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DNA test traps fisherman who tried to cheat.

PIONEERING DNA tests, used to trap a fisherman who was trying to disguise his valuable catch, was yesterday hailed as a breakthrough for the UK fishing industry.

A Belgian boat brought 270kgof fish into Liverpool, which it claimed in its log book to be sand sole -a cheap relative of the Dover sole.

The fish were skinned, beheaded and gutted so it was impossible to tell the difference.

When the fish were sent for DNA testing -a first in the UK -the results came back proving that the fish were Dover sole, a quota-controlled species.

Master of the boat Daniel Savels,and Belgian owners Zeejager,pleaded guilty to log book offences.

They were fined and made to pay legal costs tot alling pounds 9,000 at Liverpool Magistrates'Court.

The case was brought by the Department for Environment,Food and Rural Affairs (Defra) after they discovered the catch during a routine landing inspection in Liverpool on April 24, 2003.

Mike Parker, theNorth West district inspector of fisheries, said the prosecution would send a warning to all fishermen.

``I hope it will send a message out to the fishing industry of all European member states to let them know they cannot get away with this sort of thing,''he said.``The individual concerned,I am sure, will have told his fellow fishermen and word gets around quitequickly.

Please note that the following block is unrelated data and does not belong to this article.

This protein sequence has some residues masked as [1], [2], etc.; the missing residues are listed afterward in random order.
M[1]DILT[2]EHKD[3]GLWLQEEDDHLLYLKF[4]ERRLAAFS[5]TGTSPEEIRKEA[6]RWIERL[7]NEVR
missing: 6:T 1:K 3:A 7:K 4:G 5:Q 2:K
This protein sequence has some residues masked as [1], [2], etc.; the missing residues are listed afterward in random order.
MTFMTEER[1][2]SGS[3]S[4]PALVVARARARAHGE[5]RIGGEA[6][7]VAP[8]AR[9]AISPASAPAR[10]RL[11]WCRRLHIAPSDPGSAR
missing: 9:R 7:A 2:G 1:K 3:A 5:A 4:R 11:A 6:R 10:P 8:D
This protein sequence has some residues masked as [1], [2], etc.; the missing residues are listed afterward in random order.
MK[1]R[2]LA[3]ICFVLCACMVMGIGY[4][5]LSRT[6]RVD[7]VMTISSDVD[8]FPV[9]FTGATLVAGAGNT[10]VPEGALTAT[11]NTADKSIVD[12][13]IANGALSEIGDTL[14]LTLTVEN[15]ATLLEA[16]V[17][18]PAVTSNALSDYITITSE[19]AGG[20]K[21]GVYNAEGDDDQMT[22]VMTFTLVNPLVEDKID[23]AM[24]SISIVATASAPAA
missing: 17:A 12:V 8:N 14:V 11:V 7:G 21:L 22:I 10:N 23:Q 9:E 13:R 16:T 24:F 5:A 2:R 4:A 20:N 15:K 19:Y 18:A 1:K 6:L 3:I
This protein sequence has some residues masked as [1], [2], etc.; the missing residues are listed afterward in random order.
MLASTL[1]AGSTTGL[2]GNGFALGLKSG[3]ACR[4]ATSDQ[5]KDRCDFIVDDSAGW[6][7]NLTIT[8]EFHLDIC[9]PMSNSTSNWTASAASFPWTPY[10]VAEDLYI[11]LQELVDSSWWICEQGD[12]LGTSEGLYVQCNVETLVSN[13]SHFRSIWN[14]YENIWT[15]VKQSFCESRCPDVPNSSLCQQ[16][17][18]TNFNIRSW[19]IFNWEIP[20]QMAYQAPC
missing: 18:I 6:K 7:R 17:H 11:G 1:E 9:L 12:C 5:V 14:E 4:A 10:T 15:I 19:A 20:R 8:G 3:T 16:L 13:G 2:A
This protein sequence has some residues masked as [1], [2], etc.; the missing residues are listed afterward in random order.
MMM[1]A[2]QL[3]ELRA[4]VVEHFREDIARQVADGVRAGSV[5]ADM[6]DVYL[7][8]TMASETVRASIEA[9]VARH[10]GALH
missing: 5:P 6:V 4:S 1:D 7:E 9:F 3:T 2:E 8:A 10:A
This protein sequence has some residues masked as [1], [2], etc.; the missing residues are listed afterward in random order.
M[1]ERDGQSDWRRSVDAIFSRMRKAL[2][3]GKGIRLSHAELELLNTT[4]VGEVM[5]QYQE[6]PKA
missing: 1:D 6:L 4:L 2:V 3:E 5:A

``The principal issue of the case was one of conservation.

``If anybody was to try to repeat the same act, wen ow have the technology to stop them.''

He continued: ``In light of the European Commission's earlier criticisms of the UK, it shows the Commission that the UK is taking action.''

Describing the way in which the illegal fish were discovered,he said: ``The fish had been skinned, gutted and beheaded -there was no way of telling it from any other flat fish in the sole family.

``The master's record in the log book showed that this fish was sand sole.

``We suspected that that was not the case in the area he had been fishing.

``We took a representative sample of his catch of fish -we could not say which was Dover sole and which was sand sole, so we sent them away for DNA testing.''

Mr Parker added that the fish were tested twice to make sure the methodology was correct.
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Publication:Daily Post (Liverpool, England)
Date:Apr 14, 2004
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